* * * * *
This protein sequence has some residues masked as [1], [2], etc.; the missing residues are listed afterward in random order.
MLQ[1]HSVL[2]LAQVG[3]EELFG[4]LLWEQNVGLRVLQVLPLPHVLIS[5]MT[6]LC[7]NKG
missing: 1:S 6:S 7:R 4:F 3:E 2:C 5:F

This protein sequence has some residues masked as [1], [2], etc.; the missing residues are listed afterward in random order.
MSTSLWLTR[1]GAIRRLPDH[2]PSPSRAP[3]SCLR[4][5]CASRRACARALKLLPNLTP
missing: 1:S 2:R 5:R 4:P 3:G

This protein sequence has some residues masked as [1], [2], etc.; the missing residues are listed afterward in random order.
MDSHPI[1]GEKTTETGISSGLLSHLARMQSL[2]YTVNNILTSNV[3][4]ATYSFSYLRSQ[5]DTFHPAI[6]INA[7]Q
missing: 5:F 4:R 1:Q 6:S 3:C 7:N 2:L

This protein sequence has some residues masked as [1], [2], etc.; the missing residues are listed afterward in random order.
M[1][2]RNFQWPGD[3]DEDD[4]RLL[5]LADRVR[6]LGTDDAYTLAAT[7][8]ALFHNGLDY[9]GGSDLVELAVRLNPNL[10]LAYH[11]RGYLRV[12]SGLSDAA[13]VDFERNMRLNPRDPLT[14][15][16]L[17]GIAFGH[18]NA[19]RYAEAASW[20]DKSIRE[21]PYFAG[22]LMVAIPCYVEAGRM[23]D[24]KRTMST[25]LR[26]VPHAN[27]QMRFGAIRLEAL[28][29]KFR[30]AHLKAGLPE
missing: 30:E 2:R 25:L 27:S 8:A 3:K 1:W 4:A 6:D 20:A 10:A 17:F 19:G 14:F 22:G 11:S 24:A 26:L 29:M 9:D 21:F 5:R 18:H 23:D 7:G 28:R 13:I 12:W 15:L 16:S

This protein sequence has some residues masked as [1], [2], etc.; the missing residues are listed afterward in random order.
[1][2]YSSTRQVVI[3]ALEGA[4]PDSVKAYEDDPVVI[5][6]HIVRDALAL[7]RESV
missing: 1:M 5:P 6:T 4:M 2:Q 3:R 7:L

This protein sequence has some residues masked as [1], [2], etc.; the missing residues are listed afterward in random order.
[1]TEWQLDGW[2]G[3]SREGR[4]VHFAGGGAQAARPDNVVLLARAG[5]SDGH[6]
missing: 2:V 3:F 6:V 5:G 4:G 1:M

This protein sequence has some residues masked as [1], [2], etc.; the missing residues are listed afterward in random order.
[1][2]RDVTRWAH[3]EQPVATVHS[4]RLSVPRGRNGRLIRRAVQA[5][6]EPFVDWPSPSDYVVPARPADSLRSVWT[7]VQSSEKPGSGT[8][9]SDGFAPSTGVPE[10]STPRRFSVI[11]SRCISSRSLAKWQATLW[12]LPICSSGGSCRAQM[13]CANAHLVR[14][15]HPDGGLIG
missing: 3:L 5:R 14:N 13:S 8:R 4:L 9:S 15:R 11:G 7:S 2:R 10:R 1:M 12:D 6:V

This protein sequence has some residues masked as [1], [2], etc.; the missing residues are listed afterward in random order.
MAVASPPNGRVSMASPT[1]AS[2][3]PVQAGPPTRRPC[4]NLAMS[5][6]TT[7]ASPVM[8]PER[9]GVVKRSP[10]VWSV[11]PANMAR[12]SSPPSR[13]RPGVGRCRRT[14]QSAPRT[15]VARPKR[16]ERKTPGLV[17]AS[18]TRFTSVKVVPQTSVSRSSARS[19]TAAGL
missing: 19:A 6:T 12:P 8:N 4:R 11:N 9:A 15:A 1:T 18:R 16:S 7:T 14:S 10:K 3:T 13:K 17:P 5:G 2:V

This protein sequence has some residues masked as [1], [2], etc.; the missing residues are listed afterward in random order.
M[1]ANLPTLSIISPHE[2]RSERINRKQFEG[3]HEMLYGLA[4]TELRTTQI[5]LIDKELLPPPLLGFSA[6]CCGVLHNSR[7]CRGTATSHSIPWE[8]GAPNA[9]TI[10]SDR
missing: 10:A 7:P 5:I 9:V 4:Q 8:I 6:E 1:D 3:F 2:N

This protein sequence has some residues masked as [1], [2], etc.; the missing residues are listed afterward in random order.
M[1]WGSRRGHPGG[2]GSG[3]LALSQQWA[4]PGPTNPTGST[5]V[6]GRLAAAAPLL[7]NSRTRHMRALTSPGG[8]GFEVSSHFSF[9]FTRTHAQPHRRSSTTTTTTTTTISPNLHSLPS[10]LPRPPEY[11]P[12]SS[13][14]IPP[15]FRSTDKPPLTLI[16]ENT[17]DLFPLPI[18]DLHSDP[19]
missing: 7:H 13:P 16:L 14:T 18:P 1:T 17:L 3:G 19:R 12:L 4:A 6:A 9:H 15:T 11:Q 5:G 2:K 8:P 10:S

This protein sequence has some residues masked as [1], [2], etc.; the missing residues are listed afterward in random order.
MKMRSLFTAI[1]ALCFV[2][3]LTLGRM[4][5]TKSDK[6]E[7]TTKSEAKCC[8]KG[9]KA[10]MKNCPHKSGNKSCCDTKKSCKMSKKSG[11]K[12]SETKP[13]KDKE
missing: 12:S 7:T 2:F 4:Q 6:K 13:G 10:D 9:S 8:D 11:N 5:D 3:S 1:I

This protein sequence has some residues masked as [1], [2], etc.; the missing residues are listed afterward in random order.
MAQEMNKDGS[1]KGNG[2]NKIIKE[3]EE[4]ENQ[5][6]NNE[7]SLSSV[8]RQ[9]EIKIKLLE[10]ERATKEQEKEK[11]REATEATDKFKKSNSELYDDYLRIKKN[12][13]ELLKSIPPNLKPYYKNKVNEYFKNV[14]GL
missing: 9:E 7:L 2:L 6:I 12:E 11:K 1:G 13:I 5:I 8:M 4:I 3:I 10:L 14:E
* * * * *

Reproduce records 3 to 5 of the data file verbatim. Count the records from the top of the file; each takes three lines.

This protein sequence has some residues masked as [1], [2], etc.; the missing residues are listed afterward in random order.
MDSHPI[1]GEKTTETGISSGLLSHLARMQSL[2]YTVNNILTSNV[3][4]ATYSFSYLRSQ[5]DTFHPAI[6]INA[7]Q
missing: 5:F 4:R 1:Q 6:S 3:C 7:N 2:L

This protein sequence has some residues masked as [1], [2], etc.; the missing residues are listed afterward in random order.
M[1][2]RNFQWPGD[3]DEDD[4]RLL[5]LADRVR[6]LGTDDAYTLAAT[7][8]ALFHNGLDY[9]GGSDLVELAVRLNPNL[10]LAYH[11]RGYLRV[12]SGLSDAA[13]VDFERNMRLNPRDPLT[14][15][16]L[17]GIAFGH[18]NA[19]RYAEAASW[20]DKSIRE[21]PYFAG[22]LMVAIPCYVEAGRM[23]D[24]KRTMST[25]LR[26]VPHAN[27]QMRFGAIRLEAL[28][29]KFR[30]AHLKAGLPE
missing: 30:E 2:R 25:L 27:S 8:A 3:K 1:W 4:A 6:D 20:A 10:A 17:F 19:G 14:F 22:G 11:S 24:A 26:L 29:M 9:D 21:F 5:R 18:H 23:D 7:G 28:R 13:I 12:W 15:L 16:S

This protein sequence has some residues masked as [1], [2], etc.; the missing residues are listed afterward in random order.
[1][2]YSSTRQVVI[3]ALEGA[4]PDSVKAYEDDPVVI[5][6]HIVRDALAL[7]RESV
missing: 1:M 5:P 6:T 4:M 2:Q 3:R 7:L